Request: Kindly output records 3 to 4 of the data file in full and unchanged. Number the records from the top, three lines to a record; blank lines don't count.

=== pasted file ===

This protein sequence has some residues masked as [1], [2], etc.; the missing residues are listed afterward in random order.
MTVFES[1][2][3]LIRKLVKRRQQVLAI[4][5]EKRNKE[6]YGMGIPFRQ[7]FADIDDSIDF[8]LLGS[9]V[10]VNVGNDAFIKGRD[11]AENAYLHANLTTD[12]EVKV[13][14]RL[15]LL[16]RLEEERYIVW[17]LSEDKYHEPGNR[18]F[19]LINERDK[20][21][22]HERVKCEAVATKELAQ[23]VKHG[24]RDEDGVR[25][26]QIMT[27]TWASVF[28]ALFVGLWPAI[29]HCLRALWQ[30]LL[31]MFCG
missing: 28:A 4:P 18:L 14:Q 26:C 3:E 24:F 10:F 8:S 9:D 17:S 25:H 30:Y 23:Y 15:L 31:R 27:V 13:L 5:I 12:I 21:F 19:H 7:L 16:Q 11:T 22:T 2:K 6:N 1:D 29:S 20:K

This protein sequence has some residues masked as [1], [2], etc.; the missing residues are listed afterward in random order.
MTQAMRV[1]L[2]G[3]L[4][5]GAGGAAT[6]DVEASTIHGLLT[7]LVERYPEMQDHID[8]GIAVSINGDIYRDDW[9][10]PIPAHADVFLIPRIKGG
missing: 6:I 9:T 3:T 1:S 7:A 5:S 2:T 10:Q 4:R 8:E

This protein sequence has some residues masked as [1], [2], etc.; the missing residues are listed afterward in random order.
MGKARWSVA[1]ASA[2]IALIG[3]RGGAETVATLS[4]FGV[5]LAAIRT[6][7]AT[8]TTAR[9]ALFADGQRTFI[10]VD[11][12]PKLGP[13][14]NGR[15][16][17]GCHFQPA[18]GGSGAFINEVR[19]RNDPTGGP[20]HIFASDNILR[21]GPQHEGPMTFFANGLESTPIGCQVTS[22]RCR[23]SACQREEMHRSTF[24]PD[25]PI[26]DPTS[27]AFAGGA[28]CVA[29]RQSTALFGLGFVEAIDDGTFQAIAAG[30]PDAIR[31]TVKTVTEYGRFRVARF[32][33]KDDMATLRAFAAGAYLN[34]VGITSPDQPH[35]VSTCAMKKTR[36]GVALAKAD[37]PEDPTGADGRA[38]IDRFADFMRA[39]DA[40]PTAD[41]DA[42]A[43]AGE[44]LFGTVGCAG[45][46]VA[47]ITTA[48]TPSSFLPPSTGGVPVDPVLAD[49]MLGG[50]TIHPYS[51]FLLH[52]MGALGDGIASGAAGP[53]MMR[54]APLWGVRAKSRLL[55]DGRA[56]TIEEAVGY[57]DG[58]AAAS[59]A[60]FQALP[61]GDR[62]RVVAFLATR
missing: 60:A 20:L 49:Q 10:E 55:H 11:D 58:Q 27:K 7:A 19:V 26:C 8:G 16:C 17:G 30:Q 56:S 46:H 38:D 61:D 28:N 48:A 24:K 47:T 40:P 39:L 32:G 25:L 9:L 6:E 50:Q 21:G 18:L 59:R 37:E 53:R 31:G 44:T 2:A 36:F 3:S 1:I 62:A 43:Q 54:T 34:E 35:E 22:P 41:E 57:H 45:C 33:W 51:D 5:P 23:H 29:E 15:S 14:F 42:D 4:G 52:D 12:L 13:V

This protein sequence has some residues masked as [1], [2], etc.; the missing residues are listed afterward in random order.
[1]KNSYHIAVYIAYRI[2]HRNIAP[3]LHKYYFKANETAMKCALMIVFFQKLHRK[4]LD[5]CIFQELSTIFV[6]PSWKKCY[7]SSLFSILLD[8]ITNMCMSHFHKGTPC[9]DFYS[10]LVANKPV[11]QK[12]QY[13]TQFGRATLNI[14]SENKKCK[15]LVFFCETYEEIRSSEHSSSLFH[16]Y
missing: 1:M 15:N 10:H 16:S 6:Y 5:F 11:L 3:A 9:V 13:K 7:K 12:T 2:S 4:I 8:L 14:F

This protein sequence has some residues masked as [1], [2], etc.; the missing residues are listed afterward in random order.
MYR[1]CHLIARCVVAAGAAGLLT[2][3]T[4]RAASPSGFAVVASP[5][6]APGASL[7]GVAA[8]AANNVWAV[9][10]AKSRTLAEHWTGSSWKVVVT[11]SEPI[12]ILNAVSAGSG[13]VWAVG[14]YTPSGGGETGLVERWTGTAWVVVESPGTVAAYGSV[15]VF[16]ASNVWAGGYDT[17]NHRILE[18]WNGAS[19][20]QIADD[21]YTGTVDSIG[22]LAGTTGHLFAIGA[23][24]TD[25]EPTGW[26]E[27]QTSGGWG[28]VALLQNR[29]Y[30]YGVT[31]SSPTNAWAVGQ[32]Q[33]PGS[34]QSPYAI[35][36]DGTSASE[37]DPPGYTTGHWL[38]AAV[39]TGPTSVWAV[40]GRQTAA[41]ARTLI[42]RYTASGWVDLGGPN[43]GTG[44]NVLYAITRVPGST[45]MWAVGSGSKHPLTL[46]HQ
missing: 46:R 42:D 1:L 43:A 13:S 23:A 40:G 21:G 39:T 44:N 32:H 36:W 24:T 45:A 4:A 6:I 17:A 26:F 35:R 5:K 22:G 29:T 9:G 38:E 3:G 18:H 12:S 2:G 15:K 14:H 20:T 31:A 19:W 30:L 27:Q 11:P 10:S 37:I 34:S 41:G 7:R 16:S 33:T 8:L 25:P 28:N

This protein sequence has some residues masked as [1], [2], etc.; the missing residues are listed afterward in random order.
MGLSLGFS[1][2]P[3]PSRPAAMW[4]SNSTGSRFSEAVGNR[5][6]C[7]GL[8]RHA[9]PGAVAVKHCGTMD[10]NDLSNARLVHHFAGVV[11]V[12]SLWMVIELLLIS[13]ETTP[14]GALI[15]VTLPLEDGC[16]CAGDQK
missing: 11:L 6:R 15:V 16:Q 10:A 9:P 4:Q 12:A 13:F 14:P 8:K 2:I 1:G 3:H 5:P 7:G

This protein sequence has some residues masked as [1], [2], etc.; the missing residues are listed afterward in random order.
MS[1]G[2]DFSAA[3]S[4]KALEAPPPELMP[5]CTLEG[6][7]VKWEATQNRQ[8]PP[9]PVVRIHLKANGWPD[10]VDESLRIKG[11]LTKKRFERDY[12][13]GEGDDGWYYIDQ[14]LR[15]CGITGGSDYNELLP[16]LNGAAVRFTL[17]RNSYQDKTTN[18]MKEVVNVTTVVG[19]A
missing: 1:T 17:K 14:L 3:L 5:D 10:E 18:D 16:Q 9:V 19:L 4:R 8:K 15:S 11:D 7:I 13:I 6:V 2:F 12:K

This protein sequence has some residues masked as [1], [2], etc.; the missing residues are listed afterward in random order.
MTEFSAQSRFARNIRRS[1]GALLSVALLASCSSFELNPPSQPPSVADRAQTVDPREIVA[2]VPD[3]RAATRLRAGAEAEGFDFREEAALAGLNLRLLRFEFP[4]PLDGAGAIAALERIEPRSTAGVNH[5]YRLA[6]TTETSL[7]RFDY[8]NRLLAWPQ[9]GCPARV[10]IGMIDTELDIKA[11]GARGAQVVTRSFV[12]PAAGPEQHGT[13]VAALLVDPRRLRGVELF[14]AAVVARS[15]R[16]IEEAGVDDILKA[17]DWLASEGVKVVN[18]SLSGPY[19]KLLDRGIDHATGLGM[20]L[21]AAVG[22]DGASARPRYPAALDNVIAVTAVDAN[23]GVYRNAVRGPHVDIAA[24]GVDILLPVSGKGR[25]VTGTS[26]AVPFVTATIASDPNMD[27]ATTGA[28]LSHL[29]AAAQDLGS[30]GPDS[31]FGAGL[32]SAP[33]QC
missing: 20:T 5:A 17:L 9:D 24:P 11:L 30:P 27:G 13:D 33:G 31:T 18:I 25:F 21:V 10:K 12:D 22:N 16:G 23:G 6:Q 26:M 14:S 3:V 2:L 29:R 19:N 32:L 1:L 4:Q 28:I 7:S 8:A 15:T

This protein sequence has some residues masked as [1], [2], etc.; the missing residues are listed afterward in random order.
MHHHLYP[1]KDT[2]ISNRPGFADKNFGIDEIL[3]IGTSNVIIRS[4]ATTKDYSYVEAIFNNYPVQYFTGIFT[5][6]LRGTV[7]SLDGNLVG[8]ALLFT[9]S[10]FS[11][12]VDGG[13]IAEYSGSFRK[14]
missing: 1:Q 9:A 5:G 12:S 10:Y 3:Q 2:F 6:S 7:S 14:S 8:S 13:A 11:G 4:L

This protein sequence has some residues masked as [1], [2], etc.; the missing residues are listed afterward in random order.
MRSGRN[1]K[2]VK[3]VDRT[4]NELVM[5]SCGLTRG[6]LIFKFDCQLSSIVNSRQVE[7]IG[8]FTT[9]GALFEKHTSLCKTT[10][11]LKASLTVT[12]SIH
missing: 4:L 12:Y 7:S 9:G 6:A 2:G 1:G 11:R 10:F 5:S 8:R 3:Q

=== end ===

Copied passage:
This protein sequence has some residues masked as [1], [2], etc.; the missing residues are listed afterward in random order.
MGKARWSVA[1]ASA[2]IALIG[3]RGGAETVATLS[4]FGV[5]LAAIRT[6][7]AT[8]TTAR[9]ALFADGQRTFI[10]VD[11][12]PKLGP[13][14]NGR[15][16][17]GCHFQPA[18]GGSGAFINEVR[19]RNDPTGGP[20]HIFASDNILR[21]GPQHEGPMTFFANGLESTPIGCQVTS[22]RCR[23]SACQREEMHRSTF[24]PD[25]PI[26]DPTS[27]AFAGGA[28]CVA[29]RQSTALFGLGFVEAIDDGTFQAIAAG[30]PDAIR[31]TVKTVTEYGRFRVARF[32][33]KDDMATLRAFAAGAYLN[34]VGITSPDQPH[35]VSTCAMKKTR[36]GVALAKAD[37]PEDPTGADGRA[38]IDRFADFMRA[39]DA[40]PTAD[41]DA[42]A[43]AGE[44]LFGTVGCAG[45][46]VA[47]ITTA[48]TPSSFLPPSTGGVPVDPVLAD[49]MLGG[50]TIHPYS[51]FLLH[52]MGALGDGIASGAAGP[53]MMR[54]APLWGVRAKSRLL[55]DGRA[56]TIEEAVGY[57]DG[58]AAAS[59]A[60]FQALP[61]GDR[62]RVVAFLATR
missing: 60:A 20:L 49:Q 10:E 55:H 11:D 58:Q 27:K 7:A 19:V 26:C 8:G 16:C 17:G 30:Q 56:S 46:H 38:D 61:D 28:N 48:A 24:K 47:T 40:P 39:L 32:G 25:L 9:L 6:E 50:Q 21:G 18:L 59:R 37:E 53:R 31:G 44:T 2:A 36:F 3:S 1:I 62:A 43:Q 54:T 34:E 35:E 22:P 41:E 57:H 45:C 33:W 51:D 5:P 23:H 29:E 15:S 14:F 42:D 4:G 52:D 12:L 13:V

This protein sequence has some residues masked as [1], [2], etc.; the missing residues are listed afterward in random order.
[1]KNSYHIAVYIAYRI[2]HRNIAP[3]LHKYYFKANETAMKCALMIVFFQKLHRK[4]LD[5]CIFQELSTIFV[6]PSWKKCY[7]SSLFSILLD[8]ITNMCMSHFHKGTPC[9]DFYS[10]LVANKPV[11]QK[12]QY[13]TQFGRATLNI[14]SENKKCK[15]LVFFCETYEEIRSSEHSSSLFH[16]Y
missing: 1:M 15:N 10:H 16:S 6:Y 5:F 11:L 3:A 9:V 13:K 7:K 12:T 2:S 4:I 8:L 14:F